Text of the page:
Caretaking Others Prevents You From Knowing YourselfBy Dr. Margaret Paul
November 16, 2020
Is your addiction to caretaking stopping you from knowing yourself?
If you were brought up in a codependent family system and learned to be a caretaker, it is likely that you do not know yourself. Despite years of therapy, this is the position I was in when our guidance brought us Inner Bonding, and this is the position Loretta is in:
"I have had to parent my whole life, never really able to be a kid from my childlike mother to my son-like husband. Everything seems to depend on me doing the right thing and staying on the straight and narrow. My husband is saying he is going to leave for many years and I know it is the right thing, but I'm scared of facing ME, I don't even know Loretta. What is one thing I can do to let go? After 18 years with my mother and 21 with my husband, dysfunctional relationships are all I know, despite my years of therapy and self-help books."
How is it that years of therapy and self-help books did not help me or Loretta know ourselves?
The answer is that we can't know ourselves through the eyes of our programmed wounded self. In all my years of therapy, no one ever helped me to have a spiritual connection so I could learn to see myself accurately. And no one taught me how to take loving care of my own feelings. Not once did any therapist tell me that I was responsible for learning how to love myself and how to learn from and take responsibility for my feelings.
The best thing Loretta can do is to learn and practice Inner Bonding. Practicing will enable her to learn how to access her higher self, which will enable her to see herself through the eyes of love rather than through her mother's or husband's eyes.
It’s Time To Parent Herself
The fact that she has been parenting her mother and her husband for her whole life indicates that she knows how to parent. Now she needs to take all her parenting skill and apply it to herself. This is what the Inner Bonding process will help her learn – to lovingly parent that little child in her who never got to be a kid, so that she can start to let go of taking responsibility for her husband.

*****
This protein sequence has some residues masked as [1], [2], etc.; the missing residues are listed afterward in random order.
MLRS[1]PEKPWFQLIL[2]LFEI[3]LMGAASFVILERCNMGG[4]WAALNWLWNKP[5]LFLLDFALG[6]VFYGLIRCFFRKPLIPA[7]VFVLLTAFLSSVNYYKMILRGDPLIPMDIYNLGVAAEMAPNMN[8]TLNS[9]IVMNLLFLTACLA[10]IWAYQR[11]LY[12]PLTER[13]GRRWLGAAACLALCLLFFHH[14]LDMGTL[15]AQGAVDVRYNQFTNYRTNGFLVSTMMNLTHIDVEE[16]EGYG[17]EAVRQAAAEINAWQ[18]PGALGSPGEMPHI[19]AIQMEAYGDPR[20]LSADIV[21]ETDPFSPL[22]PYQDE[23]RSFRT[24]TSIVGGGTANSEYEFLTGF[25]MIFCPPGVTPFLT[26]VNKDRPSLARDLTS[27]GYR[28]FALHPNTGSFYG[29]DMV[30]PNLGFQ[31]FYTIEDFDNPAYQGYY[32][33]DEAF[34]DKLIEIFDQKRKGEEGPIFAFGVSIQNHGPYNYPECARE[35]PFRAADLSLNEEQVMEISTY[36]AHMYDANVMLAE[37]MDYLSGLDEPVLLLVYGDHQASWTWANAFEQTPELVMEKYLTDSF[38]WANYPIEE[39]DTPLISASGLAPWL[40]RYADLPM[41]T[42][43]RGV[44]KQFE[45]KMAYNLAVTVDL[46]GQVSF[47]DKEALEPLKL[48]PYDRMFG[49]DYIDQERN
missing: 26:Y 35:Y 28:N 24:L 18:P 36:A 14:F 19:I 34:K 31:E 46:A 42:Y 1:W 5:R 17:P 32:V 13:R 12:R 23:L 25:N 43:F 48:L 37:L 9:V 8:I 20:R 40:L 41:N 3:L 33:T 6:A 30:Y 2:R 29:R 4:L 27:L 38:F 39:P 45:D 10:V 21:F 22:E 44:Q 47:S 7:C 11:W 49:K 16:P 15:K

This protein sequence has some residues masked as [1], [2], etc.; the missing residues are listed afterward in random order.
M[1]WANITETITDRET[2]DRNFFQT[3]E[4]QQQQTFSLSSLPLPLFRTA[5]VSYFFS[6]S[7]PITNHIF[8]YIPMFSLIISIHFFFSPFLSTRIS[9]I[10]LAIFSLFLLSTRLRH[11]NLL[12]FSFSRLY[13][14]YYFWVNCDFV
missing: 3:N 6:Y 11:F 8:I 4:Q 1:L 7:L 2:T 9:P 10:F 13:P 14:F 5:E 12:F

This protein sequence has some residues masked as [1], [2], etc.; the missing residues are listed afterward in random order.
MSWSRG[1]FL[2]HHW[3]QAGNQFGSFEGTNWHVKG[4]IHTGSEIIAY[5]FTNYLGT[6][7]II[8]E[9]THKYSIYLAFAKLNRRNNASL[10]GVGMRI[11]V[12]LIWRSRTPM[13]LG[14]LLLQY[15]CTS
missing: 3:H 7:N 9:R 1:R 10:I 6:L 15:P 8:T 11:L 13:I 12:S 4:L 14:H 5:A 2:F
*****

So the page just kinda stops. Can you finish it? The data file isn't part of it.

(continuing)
She asked, "What is one thing I can do to let go?" The one thing she needs to do is to start focusing on herself – on her own feelings and needs. She has been ignoring her own feelings all these years, in order to care-take her mother and husband - which is why she doesn’t know herself - and she is now afraid to face herself. She has been avoiding her feelings for many years by caretaking others.
Caretaking is an addiction, and like all addictions, it's a way to avoid your own feelings.
Loretta likely wants to avoid her feelings because she is afraid she doesn’t know how to manage them. It seems easier to care-take others' feelings than to face her own. However, ignoring her feelings by caretaking others is a form of self-rejection and self-abandonment.
She will find, when she learns and practices Inner Bonding, that taking care of her own feelings is actually much easier than caretaking others' feelings. She CAN learn to feel, learn from, and lovingly manage her feelings.
When she stops caretaking her husband, one of two things will happen. Either he will start to take better care of himself and their relationship will improve, or he will finally leave. In either case, she will likely be better off. So, she has nothing to lose by learning how to take loving care of herself - and a great deal to gain.
Join Dr. Margaret Paul for her 30-Day at-home Course: "Love Yourself: An Inner Bonding Experience to Heal Anxiety, Depression, Shame, Addictions and Relationships."
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Courage is taking the loving action in the face of fear, rather than letting fear govern your choices. If there was no fear, there would be no need for courage. Therefore, fear is no reason to wait to take the loving action in your own behalf and in behalf of others.
By Dr.Margaret Paul